office (919) 449-5440
info@veteranshistoryinstitute.org

 

Our sincere “Thank You” to Penny Hull of Stanton Homes, a loyal sponsor of our project.  (http://www.StantonHomes.com)   Penny is the author of the following two articles and we are pleased to give you their links for the full copy.   Thank you Penny!

 

Veterans Think They Don’t Have Much to Say –

But They’re Wrong!

"It wasn't all that exciting."

That's what a lot of veterans say when their families ask them to tell their stories.

"I couldn't possibly talk for more than ten minutes."

Time and again, the veterans insist there isn't much to tell.

But it never takes ten minutes.

It often goes on for hours.

Because once veterans start talking, they remember so many interesting things. The people they met. The places they went. What they saw. What they thought. What they did. What it felt like.

60years

That's what the National Veterans History Archival Institute (NVHAI) is all about.

Providing a venue where veterans tell their stories, so that their families - and the rest of the world - can understand what it was like, what it meant, and what it stands for.

Like an army finance officer who served in Tehran in WWII. He had never talked about it to his two daughters.

"They were spell-bound," said Dave Milidonis, founder of the Cary, NC based Veterans History Institute. "Every veteran has a fascinating story to tell. Oftentimes, the less they think, at first, they have to talk about, the more interesting their story turns out to be." [Click Here for the full article]

60 Years of Memories Started with a War Injury – Stories that Change the World

Remembering the Events That Changed the World

"I don't have much to talk about. All I did was forecast the weather," said Frederick Adams of Cary, NC when asked if he wanted to talk about his time in the military.

But as he began to talk about his experience, it quickly became evident that what he had done was far more important than let people know whether or not they should carry an umbrella.

The weather Adams was forecasting was for the atomic bomb testing.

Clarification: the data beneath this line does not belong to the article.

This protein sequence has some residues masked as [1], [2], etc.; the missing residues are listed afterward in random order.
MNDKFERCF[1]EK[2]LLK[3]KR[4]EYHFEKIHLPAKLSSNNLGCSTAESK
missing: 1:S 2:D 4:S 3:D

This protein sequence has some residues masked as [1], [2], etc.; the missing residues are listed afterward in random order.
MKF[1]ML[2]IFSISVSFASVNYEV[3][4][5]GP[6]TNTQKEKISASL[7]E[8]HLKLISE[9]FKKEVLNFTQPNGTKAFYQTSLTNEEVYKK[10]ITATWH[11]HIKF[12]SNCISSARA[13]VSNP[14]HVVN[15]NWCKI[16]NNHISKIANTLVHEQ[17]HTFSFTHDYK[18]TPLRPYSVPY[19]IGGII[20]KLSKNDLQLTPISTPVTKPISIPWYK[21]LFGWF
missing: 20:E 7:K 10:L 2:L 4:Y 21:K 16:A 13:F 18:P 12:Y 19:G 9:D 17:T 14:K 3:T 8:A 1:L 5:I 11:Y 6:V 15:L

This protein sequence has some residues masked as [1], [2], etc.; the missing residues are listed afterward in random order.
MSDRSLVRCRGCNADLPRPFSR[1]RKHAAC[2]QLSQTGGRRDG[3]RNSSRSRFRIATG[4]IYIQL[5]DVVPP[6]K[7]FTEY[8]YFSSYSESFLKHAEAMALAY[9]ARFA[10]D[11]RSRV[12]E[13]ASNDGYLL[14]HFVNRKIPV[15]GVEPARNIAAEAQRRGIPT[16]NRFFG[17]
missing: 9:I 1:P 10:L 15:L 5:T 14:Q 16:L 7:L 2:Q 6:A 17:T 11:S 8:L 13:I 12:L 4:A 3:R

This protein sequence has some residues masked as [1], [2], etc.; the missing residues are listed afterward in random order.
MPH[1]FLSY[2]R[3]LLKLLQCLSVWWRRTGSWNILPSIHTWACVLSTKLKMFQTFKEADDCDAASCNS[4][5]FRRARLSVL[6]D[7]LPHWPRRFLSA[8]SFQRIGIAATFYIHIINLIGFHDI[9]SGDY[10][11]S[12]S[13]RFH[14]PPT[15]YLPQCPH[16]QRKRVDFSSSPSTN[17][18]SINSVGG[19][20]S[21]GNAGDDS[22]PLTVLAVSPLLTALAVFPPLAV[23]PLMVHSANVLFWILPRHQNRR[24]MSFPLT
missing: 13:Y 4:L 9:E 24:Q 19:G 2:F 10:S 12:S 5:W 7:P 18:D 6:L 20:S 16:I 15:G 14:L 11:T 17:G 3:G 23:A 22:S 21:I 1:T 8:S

Those two years - 1946 to 1948 - that he'd been stationed at the Kwajalein Islands were an important part of history, and the Navy veteran didn't even realize how crucial his part had been until he began to retell the story.

That's what the Veterans History Institute is all about.

Gathering history.

The day-to-day existence and experiences of veterans - however seemingly small their individual parts - has had a tremendous impact on our nation's success.

"There's a tremendous amount of interest in WWII in today's society," said Dave Milidonis, founder of the Veterans History Institute (NVHAI). "There's even a course on remembering WWII at NC State, for students aged 50 and older. And what we're gathering is an incredibly valuable part of all that history and more - one story at a time - the real-life experiences of our veterans, no matter where they served."

Veterans2A network of volunteers across the country conduct interviews designed to help veterans tell their stories, as keepsakes for their families, as well as documented war-time entries for the National Archives in Washington D.C.   [Click here for the full article]

 

 Upcoming Event Days
  • Veterans Day, 11/11/2013, 3 PM - 430 PM   Presentation at NCSU Encore
  • Our volunteers will also come directly to your homes to conduct interviews.   You may Email info@veteranshistoryinstitute.org for further details.